The Indian Air Force loves their French planes so there is good reason that Indian road users might like Citroen
Wait a minute, you might say after reading the headline. Isn’t Renault already a well-established French brand in India? Yes, they are, but they don’t really sell you French cars, because what you really get are rebadged Dacia’s, which are Romanian. So the Citroen C5 Aircross is technically, the first proper French car we have seen in India in over two decades, since their sister-firm Peugeot had come to India in the mid-1990’s with the 309 sedan. A school friend’s dad actually owned one of those lovely cars, but well, the mid-90’s was a bit too early for the sedan market. Peugeot made an attempt to come back in the early 2010’s but that was put off as well, although their 1.5-litre diesel engine did service on many cars most notably on the diesel Zen hatchback.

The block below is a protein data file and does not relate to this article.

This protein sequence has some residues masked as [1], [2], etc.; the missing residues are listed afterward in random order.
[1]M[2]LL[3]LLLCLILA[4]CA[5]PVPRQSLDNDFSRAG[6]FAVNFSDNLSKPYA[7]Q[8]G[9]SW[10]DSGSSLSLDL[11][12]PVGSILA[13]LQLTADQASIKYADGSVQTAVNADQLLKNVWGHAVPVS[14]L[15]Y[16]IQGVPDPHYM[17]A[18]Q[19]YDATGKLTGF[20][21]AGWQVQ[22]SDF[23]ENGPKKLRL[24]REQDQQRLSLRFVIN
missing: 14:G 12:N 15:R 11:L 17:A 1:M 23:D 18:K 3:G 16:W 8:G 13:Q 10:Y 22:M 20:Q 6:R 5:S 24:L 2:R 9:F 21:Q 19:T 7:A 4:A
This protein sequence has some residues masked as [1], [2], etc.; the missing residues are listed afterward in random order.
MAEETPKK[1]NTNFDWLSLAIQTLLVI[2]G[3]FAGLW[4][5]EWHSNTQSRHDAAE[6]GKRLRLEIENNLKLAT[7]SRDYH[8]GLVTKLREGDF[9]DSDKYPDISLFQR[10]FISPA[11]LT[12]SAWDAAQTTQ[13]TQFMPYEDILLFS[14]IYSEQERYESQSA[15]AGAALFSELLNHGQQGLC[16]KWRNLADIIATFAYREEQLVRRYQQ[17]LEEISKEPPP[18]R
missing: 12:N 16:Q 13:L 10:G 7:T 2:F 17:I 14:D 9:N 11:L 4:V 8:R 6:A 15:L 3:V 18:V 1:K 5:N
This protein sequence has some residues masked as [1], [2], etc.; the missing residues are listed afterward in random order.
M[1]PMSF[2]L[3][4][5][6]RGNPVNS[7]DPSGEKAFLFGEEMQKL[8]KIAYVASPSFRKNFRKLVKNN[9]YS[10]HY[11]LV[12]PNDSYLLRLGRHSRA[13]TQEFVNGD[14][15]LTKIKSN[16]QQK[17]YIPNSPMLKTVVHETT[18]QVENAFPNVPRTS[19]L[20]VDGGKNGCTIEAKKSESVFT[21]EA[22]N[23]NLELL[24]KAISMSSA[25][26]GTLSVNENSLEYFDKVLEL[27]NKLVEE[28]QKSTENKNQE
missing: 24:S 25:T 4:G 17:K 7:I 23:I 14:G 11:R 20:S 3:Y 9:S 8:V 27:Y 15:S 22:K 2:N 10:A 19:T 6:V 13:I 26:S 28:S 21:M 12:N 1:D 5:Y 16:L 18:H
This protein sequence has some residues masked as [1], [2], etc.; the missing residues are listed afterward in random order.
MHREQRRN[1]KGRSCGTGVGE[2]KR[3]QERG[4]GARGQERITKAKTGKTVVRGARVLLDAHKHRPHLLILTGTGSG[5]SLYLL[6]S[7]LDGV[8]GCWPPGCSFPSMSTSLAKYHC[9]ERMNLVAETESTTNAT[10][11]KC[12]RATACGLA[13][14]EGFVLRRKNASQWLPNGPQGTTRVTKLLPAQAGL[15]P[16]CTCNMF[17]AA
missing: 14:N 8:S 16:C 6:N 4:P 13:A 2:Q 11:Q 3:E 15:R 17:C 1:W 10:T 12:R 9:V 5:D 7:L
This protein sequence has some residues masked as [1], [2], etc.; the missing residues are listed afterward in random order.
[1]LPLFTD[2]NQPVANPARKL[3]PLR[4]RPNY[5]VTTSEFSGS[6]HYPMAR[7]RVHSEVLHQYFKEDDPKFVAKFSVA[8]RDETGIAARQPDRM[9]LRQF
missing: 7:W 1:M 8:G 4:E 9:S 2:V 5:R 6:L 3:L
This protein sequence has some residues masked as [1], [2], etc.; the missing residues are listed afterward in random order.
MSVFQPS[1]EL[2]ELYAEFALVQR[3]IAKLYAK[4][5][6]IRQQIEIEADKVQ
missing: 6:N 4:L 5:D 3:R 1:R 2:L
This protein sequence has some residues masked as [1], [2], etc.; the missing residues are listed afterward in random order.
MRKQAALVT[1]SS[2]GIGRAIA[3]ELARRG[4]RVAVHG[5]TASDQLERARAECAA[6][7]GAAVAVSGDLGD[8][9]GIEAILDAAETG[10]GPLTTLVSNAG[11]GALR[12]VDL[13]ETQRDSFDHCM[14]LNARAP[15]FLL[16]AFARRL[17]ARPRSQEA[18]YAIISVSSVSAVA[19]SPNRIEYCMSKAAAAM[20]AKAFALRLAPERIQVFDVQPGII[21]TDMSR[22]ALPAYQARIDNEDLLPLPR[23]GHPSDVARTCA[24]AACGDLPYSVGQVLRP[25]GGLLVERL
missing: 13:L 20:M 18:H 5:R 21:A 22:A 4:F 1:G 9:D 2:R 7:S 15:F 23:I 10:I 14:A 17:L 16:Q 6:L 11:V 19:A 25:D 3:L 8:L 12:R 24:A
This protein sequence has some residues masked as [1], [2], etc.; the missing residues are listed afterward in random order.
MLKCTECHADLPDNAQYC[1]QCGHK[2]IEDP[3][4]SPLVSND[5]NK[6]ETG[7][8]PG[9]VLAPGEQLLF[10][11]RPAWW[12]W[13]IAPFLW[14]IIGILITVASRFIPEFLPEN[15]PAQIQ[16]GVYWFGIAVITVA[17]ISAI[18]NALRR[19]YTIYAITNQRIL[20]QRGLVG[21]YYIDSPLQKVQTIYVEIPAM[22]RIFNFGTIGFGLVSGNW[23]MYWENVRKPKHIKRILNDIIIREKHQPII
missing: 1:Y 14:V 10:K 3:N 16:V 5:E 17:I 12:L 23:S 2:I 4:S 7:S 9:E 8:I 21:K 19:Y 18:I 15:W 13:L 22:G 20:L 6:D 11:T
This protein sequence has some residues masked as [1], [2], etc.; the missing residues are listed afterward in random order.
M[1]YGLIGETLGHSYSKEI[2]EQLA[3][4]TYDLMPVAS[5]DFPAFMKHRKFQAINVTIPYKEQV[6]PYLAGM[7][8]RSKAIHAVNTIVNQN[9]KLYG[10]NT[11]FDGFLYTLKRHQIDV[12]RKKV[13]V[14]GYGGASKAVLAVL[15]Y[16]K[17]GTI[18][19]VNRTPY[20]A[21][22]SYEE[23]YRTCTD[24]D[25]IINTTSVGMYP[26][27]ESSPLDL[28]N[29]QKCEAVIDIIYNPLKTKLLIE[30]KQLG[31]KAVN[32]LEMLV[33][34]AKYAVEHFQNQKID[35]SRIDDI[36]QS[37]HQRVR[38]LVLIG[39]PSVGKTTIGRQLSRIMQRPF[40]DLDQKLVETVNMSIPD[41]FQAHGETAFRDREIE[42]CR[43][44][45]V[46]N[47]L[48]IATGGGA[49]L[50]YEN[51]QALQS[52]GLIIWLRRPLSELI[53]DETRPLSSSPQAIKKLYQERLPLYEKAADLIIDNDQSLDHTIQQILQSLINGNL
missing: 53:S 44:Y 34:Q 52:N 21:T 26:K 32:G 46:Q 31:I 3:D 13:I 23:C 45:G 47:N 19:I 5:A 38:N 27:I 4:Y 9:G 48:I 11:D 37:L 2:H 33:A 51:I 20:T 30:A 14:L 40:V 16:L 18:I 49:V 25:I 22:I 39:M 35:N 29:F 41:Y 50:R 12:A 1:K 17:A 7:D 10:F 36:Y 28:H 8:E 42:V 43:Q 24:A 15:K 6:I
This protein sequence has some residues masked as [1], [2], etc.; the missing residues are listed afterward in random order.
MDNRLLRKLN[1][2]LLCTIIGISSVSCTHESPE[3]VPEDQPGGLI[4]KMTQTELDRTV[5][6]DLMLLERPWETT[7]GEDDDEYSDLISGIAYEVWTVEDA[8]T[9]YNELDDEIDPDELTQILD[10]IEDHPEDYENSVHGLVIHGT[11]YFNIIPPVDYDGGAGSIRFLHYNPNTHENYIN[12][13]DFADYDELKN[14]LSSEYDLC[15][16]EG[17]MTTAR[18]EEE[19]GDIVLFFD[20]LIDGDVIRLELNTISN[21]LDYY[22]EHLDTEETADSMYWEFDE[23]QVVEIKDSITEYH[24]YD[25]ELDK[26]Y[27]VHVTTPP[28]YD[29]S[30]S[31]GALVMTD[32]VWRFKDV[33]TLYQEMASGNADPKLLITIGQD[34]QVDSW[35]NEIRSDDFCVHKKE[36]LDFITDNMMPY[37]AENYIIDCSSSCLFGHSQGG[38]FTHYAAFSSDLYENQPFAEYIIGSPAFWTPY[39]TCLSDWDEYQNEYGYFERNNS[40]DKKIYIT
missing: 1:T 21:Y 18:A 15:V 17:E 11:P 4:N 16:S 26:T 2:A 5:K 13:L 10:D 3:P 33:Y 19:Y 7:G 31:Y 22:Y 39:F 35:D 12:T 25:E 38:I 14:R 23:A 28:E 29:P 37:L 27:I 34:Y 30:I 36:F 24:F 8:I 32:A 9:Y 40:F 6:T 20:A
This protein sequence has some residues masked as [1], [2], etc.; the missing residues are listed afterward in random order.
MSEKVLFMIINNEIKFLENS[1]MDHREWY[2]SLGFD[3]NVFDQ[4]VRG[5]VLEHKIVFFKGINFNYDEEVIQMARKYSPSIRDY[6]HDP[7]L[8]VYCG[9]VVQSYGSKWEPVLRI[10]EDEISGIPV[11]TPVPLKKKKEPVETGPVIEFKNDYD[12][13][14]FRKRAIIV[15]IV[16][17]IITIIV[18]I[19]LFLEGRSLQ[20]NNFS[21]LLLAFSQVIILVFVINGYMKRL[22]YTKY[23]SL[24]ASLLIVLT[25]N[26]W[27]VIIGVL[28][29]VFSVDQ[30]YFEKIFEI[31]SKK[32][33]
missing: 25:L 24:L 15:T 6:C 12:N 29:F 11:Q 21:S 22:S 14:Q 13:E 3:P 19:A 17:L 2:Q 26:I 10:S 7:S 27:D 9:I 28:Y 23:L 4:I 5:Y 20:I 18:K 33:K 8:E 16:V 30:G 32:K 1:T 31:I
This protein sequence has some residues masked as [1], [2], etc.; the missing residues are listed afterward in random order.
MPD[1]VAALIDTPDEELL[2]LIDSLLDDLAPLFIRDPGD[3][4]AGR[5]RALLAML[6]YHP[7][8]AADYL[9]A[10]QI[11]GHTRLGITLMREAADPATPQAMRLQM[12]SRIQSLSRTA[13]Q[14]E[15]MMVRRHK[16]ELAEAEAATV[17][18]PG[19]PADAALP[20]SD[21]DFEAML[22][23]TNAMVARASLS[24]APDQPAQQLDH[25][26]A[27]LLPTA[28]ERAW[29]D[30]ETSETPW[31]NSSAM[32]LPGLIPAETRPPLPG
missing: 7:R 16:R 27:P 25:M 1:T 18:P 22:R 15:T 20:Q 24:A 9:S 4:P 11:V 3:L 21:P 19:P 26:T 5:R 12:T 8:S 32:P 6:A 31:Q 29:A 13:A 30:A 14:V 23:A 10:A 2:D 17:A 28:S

Of course, things have changed a lot in the intervening quarter-century. Groupe PSA, the alliance of Citroen and Peugeot had in 2017 announced their serious plans to re-enter the Indian market with the Citroen brand, and in mid-2019 had even showcased the C5 Aircross as the vehicle that would start their journey in India and had announced that they would be establishing a factory near Chennai. Of course then COVID happened and Citroen’s plans got delayed by a bit to early-2021 and the car is the subject of the rest of the piece. But before we get to the C5 Aircross, there is another important aspect of global multinationals that we have to mention here, the fact that Groupe PSA has now merged with Fiat-Chrysler to form ‘Stellantis’. Of course, size and scale are useful particularly as the world moves to new forms of motive power and new competition emerges particularly from China, but in the Indian context this is interesting simply because we still do not know how this will impact Citroen and Jeep who are now sister-firms. While the C5 Aircross is expected to be slightly pricier than the Compass, they are in many respects going head-to-head against each other in the market.